When I listened to Girl Defined's commentary on the docuseries two days ago, I recalled the many responses from Christian ministers stating that the book, in various ways, was "not Christian enough" for them to recommend. Most viewed the book as an attack on all Christians who homeschool, and most felt condemned, even if they did not engage in the behaviors detailed in the book. I don't know what book they read and what docuseries they watched, but neither aimed at all Christians nor all homeschoolers – only the ones who subjected their children to abject abuse and followed agendas they are most proud to promote. (I'm so glad for the review that Larry Pile wrote of Quivering Daughters: It was plenty Christian enough for him!)

I understand that, along with taking the book out of print, the author has wholly retreated from public life and from interacting with anyone concerning her book. I don't have words to express my deep grief concerning this.

The docuseries accomplished in part what I hoped the book would do thirteen years ago – primarily giving a voice to the voiceless so they could find their own like those who appeared in the docuseries. Its author deserves her own notable place of honor among those featured in Shiny Happy People.

(SIDE NOTE: Notably missing in Girl Defined's video review, while claiming that they never had anything to do with Gothard or the Duggars, one appeared in a Vision Forum video honoring Michelle Duggar in 2010. May this attest to the extent of Gothard's influence among Christian homeschoolers in the past. I describe the now defunct and scandalized Vision Forum as "next-generation Gothardism" that extended his ideas into greater error.)

Revisiting Life at the Quiverfull Church

I did not anticipate that this documentary would trigger me so profoundly, expecting myself to be caught up in the personal stories of the Second Genearion Adults. My church was Charismatic and did not follow all the legalistic dress codes and other elements that the Duggars observed. So, I did not expect it to derail my life with intrusive and painful residue from the PTSD I suffered while I was a member of that church from Spring 1993 until Spring of 1997.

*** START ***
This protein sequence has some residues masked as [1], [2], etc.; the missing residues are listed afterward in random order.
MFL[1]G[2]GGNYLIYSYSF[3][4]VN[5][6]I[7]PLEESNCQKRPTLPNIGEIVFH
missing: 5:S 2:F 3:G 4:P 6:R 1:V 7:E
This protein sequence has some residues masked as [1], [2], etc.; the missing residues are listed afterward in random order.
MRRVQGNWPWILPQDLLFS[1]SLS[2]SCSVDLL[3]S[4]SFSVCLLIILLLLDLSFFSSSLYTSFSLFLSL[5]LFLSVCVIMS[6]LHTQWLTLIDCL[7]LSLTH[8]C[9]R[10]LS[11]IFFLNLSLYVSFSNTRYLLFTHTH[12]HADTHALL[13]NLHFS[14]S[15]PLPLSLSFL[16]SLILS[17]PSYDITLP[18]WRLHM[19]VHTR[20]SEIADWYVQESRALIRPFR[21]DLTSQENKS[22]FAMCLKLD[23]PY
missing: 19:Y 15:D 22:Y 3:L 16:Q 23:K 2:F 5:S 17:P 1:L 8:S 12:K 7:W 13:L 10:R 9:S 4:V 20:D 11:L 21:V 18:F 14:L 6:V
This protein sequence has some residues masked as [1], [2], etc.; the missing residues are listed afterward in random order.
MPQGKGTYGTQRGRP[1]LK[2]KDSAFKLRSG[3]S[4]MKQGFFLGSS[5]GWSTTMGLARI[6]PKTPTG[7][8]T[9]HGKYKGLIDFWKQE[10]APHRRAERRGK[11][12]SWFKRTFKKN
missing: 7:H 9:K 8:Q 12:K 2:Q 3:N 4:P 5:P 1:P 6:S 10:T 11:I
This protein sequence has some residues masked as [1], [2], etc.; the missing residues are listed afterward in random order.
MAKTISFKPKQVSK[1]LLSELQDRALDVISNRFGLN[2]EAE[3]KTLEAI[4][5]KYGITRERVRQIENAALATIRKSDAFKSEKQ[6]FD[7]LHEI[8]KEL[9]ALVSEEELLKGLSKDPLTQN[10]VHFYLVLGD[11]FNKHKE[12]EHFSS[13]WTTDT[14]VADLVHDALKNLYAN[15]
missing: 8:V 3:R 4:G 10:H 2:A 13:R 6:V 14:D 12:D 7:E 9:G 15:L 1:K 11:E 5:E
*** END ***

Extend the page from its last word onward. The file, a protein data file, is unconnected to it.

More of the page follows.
The worst part of it concerns the inescapable child abuse element that hung about like a dark cloud that would suddenly sweep in to block out the sun. I was not a mother, so I didn't have much direct knowledge of specifics because most mothers held me at arm's length like a pariah. In a way, I'm glad because I could barely suffer the things I heard, doubting that they were really observed. I once witnessed a parent shaking a LOT of Tobasco sauce on the tongue of her pre-school-aged son. I heard a great deal more about the Ezzos' program there, and I'd learn about ATI's secret teachings later, after I'd left. Honestly, most of the stuff I heard about in those days, I doubted that anyone actually practiced. I would later be assured by parents who left Gothard's system that many parents did. But in the beginning, I also didn't believe that people so deeply embraced Gothard's oversimplified theology, either. I regret not asking more questions all along. 

Some things I had to see or experience to believe. (Since starting this blog, that statement is the most common one I hear from people who have been spiritually abused after leaving their churches where they were demeaned, harassed, controlled, and thrown away. "I had to see it to believe that it was possible to be treated this way by other Christians.")